receive Nabi-HB, Hepatitis B Immune Globulin (Human), or any other human immune globulin. Nabi-HB

contains not more than 40 micrograms per mL IgA. Individuals who are deficient in IgA have the

potential to develop antibodies against IgA and anaphylactic reactions. The physician must weigh the

potential benefit of treatment with Nabi-HB against the potential for hypersensitivity reactions.

WARNINGS

In patients who have severe thrombocytopenia or any coagulation disorder that would contraindicate

intramuscular injections, Nabi-HB, Hepatitis B Immune Globulin (Human), should be given only if the

expected benefits outweigh the potential risks.

Nabi-HB is made from human plasma. Products made from human plasma may contain

infectious agents, e.g., viruses, and theoretically, the Creutzfeldt-Jakob disease (CJD) agent. The

risk that such products can transmit an infectious agent has been reduced by screening plasma

donors for prior exposure to certain viruses, by testing for the presence of certain current viral

infections, and by inactivating and/or reducing certain viruses. The Nabi-HB manufacturing

process includes a solvent/detergent treatment step (using tri-n-butyl phosphate and Triton X-

100) that is effective in inactivating known enveloped viruses such as HBV, HCV, and HIV. Nabi-

HB is filtered using a Planova

35 nm Virus Filter that is effective in reducing the levels of some

enveloped and non-enveloped viruses. These two processes are designed to increase product

safety. Despite these measures, such products can still potentially transmit disease. There is also

the possibility that unknown infectious agents may be present in such products. ALL infections

thought by a physician possibly to have been transmitted by this product should be reported by

the physician or other health care provider to ADMA Biologics at 1-800-458-4244. The physician

should discuss the risks and benefits of this product with the patient.

®

®

PRECAUTIONS

General

Nabi-HB, Hepatitis B Immune Globulin (Human), must be administered only intramuscularly for post-

exposure prophylaxis. The preferred sites for intramuscular injections are the anterolateral aspect of

the upper thigh and the deltoid muscle. If the buttock is used due to the volume to be injected, the central

region should be avoided; only the upper, outer quadrant should be used, and the needle should be

directed anterior (i.e., not inferior or perpendicular to the skin) to minimize the possibility of

involvement with the sciatic nerve

The 50 healthy volunteers who received Nabi-HB in pharmacokinetic studies were followed for 84

days for possible development of anti-HCV antibodies. No subject seroconverted.

Drug Interactions

Vaccination with live virus vaccines should be deferred until approximately three months after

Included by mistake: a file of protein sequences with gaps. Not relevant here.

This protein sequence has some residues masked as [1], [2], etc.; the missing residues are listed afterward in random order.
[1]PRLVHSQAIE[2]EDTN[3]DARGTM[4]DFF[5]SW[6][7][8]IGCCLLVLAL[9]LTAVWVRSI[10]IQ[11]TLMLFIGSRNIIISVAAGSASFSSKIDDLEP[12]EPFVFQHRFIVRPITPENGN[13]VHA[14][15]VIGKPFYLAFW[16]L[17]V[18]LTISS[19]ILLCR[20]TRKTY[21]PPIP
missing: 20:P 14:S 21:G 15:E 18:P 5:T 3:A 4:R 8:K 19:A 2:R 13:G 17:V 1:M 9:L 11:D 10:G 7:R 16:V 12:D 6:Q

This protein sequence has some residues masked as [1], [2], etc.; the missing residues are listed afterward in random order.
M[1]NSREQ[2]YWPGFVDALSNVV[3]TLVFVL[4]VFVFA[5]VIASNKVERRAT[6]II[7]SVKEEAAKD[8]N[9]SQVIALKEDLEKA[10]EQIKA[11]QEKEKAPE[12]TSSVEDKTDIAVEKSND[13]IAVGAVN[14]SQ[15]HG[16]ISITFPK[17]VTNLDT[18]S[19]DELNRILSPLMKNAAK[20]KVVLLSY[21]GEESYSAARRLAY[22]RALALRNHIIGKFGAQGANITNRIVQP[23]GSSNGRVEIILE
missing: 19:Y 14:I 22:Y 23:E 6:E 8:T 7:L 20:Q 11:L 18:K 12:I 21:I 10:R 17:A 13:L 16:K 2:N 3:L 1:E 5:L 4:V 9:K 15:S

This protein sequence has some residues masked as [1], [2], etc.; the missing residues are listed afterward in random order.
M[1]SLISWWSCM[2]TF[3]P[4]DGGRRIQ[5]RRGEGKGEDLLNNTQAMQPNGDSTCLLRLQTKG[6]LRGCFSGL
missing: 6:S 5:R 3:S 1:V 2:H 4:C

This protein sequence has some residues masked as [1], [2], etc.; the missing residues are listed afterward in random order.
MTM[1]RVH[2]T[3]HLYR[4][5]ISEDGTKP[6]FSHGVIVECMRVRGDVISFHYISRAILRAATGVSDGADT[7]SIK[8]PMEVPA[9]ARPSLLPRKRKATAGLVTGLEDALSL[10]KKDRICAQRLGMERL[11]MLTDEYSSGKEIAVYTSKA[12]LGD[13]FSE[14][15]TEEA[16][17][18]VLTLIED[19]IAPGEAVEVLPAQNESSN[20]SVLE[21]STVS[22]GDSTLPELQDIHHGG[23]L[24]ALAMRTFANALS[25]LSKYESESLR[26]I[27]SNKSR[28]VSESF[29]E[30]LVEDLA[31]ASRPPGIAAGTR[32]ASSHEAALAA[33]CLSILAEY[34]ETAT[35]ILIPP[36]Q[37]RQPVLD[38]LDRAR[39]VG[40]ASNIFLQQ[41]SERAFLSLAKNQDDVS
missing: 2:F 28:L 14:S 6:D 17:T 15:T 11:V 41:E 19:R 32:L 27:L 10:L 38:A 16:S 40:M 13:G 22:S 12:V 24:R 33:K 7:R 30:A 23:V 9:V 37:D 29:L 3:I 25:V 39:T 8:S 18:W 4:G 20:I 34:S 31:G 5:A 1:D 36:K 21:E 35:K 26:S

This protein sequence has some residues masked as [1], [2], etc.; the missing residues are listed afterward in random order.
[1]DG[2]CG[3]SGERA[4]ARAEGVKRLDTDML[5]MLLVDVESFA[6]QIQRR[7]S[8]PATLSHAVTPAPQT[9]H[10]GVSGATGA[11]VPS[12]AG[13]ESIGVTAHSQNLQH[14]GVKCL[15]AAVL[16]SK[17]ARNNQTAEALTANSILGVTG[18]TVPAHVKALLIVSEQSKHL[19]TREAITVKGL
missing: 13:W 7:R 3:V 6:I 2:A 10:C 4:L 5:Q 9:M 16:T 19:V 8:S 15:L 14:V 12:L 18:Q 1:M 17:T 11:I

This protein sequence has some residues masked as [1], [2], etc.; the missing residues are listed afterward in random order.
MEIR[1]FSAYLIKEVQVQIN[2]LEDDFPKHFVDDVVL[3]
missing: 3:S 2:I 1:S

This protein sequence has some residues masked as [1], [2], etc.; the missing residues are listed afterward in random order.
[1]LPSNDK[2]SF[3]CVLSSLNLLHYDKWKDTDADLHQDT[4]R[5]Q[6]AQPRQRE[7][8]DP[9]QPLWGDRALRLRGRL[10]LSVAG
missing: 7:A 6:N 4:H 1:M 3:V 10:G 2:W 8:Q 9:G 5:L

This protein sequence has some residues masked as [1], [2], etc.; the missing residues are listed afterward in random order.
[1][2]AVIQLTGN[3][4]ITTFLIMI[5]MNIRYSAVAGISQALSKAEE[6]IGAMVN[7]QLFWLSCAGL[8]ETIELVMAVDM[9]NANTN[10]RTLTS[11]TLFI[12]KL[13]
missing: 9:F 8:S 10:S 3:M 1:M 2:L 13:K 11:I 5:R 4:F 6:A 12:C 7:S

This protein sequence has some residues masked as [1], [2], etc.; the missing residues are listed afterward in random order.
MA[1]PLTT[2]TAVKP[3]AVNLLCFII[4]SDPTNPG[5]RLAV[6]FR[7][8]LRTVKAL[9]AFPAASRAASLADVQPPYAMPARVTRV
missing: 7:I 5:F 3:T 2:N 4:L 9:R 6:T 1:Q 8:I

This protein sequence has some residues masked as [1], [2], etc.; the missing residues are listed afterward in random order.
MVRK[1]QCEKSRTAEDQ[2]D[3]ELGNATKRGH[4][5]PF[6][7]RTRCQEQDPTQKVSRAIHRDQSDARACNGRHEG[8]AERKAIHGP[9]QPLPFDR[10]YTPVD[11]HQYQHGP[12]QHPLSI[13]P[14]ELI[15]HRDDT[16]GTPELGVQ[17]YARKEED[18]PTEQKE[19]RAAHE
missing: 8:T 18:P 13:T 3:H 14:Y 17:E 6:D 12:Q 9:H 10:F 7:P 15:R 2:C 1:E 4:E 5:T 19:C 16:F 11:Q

administration of Nabi-HB, Hepatitis B Immune Globulin (Human). It may be necessary to revaccinate

persons who received Nabi-HB shortly after live virus vaccination.

There are no available data on concomitant use of Nabi-HB and other drugs; therefore, Nabi-HB should

not be mixed with other drugs.

Pregnancy Category C

Animal reproduction studies have not been conducted with Nabi-HB. It is also not known whether Nabi-

HB can cause fetal harm when administered to a pregnant woman or can affect a woman’s ability to

conceive. Nabi-HB should be given to a pregnant woman only if clearly indicated.

Nursing Mothers

It is not known whether this drug is excreted in human milk. Because many drugs are excreted in human

milk, caution should be exercised when Nabi-HB is administered to a nursing mother.

Pediatric Use

Safety and effectiveness in the pediatric population have not been established for Nabi-HB. However,

the safety and effectiveness of similar hepatitis B immune globulins have been demonstrated in infants

and children

Geriatric Use

Clinical studies of Nabi-HB did not include sufficient numbers of subjects aged 65 and over to

determine whether they respond differently than younger subjects. Other reported clinical experience

has not identified differences in responses between the elderly and younger patients.

ADVERSE REACTIONS SECTION

Fifty male and female volunteers received Nabi-HB, Hepatitis B Immune Globulin (Human),

intramuscularly in pharmacokinetics trials

. The number of patients with reactions related to the

administration of Nabi-HB included local reactions such as erythema 6 (12%) and ache 2 (4%) at the

injection site, as well as systemic reactions such as headache 7 (14%), myalgia 5 (10%), malaise 3 (6%),

nausea 2 (4%), and vomiting 1 (2%). The majority (92%) of reactions were reported as mild. The

following adverse events were reported in the pharmacokinetics trials and were considered probably